6. New Method Identifies Antioxidant Capacity in Coffee
  7. Authenticating Pure Camellia Oil Provides the Prime Oil from Tea
  8. Now We’ll Get to the Bottom of the Chicken Soup Legend
  9. Solving the Problems of Tofu Whey
  10. Keeping Mamey Happy
  11. Chinese Tree Provides Unique Fatty Acids
  12. Flavors of Black Cumin Are Characterized
  13. Studies into the Mechanisms of Astringent Flavors
  14. Better Buckwheat

Mamey, a popular winter fruit in Mexico and South America, is a bright red-orange tropical fruit with very low shelf-life. It would make a very good addition to winter fare, but rots very quickly. The researchers for “In situ Inactivation of Polyphenol Oxidase in Mamey Fruit (Pouteria sapota) by Microwave Treatment” sought to use microwave treatment to provide a longer use for the flesh of the fruit. Polyphenol oxidase (PPO) is the enzyme responsible for quality loss in most fruits and vegetables. Quality loss in mamey fruit is mainly because of oxidative chemical reactions which generate the darkening of tissues. Mamey fruit after harvesting suffers rapid quality decay through activation of PPO. However, PPO may be inactivated in situ by chemical or thermal treatment. In food processing, microwave treatment (MT) has been used recently as an alternative for PPO inactivation. But one must hit the PPO with higher heat, because gentle heating generates higher amounts of PPO and faster rotting. Heating with microwaves to the level necessary to inactivate the PPO did not damage the microstructure of Mamey flesh, while traditional blanching– while effective– damaged the microstructure, while deactivating PPO. Mamey fruit flesh is sold frozen by a couple of South American processing firms. P C359-C365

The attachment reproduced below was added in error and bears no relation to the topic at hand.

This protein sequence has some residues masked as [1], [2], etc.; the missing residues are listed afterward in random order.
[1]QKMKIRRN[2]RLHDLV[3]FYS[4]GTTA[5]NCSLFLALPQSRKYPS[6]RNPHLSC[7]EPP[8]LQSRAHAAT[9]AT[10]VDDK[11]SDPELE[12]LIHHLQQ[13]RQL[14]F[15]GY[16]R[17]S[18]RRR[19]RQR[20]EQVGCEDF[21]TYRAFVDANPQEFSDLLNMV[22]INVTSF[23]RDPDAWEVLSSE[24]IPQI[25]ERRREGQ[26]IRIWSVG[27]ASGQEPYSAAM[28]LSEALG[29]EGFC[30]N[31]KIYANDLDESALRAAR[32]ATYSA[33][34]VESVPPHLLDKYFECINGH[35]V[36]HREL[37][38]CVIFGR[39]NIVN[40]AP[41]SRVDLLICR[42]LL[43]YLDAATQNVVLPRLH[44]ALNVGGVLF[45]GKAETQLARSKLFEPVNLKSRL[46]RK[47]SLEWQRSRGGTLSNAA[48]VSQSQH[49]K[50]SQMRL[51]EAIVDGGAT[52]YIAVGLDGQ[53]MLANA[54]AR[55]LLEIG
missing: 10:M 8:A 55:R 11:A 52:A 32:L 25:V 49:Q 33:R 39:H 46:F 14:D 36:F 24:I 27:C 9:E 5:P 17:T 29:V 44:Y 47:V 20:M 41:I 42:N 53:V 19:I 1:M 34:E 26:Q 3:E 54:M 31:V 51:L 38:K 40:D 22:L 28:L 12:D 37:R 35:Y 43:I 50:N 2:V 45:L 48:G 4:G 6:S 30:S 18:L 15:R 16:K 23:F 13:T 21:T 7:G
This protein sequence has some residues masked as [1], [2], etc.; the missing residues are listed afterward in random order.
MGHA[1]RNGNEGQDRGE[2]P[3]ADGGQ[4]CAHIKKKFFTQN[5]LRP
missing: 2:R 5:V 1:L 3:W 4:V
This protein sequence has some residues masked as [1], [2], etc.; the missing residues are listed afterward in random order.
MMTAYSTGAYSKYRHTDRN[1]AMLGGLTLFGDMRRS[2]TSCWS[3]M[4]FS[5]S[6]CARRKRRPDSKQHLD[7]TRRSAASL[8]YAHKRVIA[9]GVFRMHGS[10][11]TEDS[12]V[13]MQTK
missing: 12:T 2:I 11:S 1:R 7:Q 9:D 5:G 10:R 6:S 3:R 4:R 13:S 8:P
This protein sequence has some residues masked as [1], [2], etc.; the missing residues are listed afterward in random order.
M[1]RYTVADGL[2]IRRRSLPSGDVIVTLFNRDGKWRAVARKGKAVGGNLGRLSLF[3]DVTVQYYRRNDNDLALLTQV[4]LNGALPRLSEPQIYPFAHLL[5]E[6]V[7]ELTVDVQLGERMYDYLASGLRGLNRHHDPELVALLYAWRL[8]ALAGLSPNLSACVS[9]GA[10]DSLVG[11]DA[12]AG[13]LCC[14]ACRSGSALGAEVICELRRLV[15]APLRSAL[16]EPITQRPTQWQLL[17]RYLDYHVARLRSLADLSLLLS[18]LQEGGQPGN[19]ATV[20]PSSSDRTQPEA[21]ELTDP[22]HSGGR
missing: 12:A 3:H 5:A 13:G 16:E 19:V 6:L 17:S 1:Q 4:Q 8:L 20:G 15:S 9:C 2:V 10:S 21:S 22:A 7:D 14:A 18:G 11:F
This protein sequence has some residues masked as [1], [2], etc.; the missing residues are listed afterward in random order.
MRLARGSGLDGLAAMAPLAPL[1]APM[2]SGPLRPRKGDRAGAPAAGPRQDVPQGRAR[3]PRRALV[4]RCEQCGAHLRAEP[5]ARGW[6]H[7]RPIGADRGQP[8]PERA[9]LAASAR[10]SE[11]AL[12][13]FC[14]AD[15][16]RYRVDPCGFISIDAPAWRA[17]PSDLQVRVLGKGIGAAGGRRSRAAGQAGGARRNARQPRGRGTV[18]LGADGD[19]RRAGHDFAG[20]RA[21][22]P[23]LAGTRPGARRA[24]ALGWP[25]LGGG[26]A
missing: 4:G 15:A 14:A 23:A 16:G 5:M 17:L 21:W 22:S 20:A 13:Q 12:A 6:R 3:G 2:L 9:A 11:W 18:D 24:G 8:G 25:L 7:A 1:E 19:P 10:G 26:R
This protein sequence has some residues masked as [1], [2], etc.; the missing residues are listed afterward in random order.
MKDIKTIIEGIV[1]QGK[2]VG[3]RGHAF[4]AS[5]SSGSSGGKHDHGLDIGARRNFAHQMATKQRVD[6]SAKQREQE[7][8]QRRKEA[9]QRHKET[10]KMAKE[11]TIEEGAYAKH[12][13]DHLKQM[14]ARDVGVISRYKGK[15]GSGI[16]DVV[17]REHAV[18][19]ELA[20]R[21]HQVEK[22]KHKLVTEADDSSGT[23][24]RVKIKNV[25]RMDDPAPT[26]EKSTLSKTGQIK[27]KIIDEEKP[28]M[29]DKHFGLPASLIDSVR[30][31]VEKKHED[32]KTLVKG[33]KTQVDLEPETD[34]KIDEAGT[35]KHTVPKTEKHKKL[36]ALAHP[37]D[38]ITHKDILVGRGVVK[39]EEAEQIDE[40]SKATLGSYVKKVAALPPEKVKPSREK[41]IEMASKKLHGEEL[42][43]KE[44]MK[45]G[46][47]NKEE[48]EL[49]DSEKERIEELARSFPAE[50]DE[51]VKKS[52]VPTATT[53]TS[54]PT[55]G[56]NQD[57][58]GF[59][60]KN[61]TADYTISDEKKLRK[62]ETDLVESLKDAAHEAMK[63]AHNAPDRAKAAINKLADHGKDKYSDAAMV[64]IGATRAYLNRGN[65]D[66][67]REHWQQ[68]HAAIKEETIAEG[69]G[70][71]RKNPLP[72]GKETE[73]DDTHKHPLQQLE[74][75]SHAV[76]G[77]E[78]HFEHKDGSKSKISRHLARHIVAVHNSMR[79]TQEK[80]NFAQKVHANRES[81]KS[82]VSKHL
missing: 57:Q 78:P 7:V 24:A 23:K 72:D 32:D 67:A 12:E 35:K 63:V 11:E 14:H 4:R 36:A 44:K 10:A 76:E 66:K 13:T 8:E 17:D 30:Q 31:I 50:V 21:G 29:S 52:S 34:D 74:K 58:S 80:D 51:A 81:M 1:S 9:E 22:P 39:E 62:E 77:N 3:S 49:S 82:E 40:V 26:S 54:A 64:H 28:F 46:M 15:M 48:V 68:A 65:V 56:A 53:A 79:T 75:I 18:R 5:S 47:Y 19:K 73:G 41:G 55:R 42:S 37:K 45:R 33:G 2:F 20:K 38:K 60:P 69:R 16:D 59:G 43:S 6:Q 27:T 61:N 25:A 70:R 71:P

Chinese Tree Provides Unique Fatty Acids

  1. Top of page
  2. Anabolic Steroids Identified by a Fast Test
  3. Fast Track to Salmonella Detection
  4. Decontamination of the Rotten Apple in the Barrel
  5. Is It Like Grandma Used to Make?
  6. New Method Identifies Antioxidant Capacity in Coffee
  7. Authenticating Pure Camellia Oil Provides the Prime Oil from Tea
  8. Now We’ll Get to the Bottom of the Chicken Soup Legend
  9. Solving the Problems of Tofu Whey
  10. Keeping Mamey Happy
  11. Chinese Tree Provides Unique Fatty Acids
  12. Flavors of Black Cumin Are Characterized
  13. Studies into the Mechanisms of Astringent Flavors
  14. Better Buckwheat

Cinnamomum camphora (lauraceae) is found in China, and the seed oil extracted from the small evergreen tree has a unique fatty acid profile: As much as 94% of total fatty acids were medium-chain fatty acids (MCFAs) (capric acid, C10:0, 53.27%; lauric acid, C12:0, 39.93%). MCT's have been prized for their ability to provide a plastic fat without trans-esterifying the oils. Instead of classical trans-esterification, the oil is treated with a lipase. In “Enzymatic Interesterification of Palm Stearin with Cinnamomum camphora Seed Oil to Produce Zero-trans Medium-Chain Triacylglycerols-Enriched Plastic Fat,” a description of the unusual fatty acid profile is included. P C454-C460

Flavors of Black Cumin Are Characterized

  1. Top of page
  2. Anabolic Steroids Identified by a Fast Test
  3. Fast Track to Salmonella Detection
  4. Decontamination of the Rotten Apple in the Barrel
  5. Is It Like Grandma Used to Make?
  6. New Method Identifies Antioxidant Capacity in Coffee
  7. Authenticating Pure Camellia Oil Provides the Prime Oil from Tea
  8. Now We’ll Get to the Bottom of the Chicken Soup Legend
  9. Solving the Problems of Tofu Whey
  10. Keeping Mamey Happy
  11. Chinese Tree Provides Unique Fatty Acids
  12. Flavors of Black Cumin Are Characterized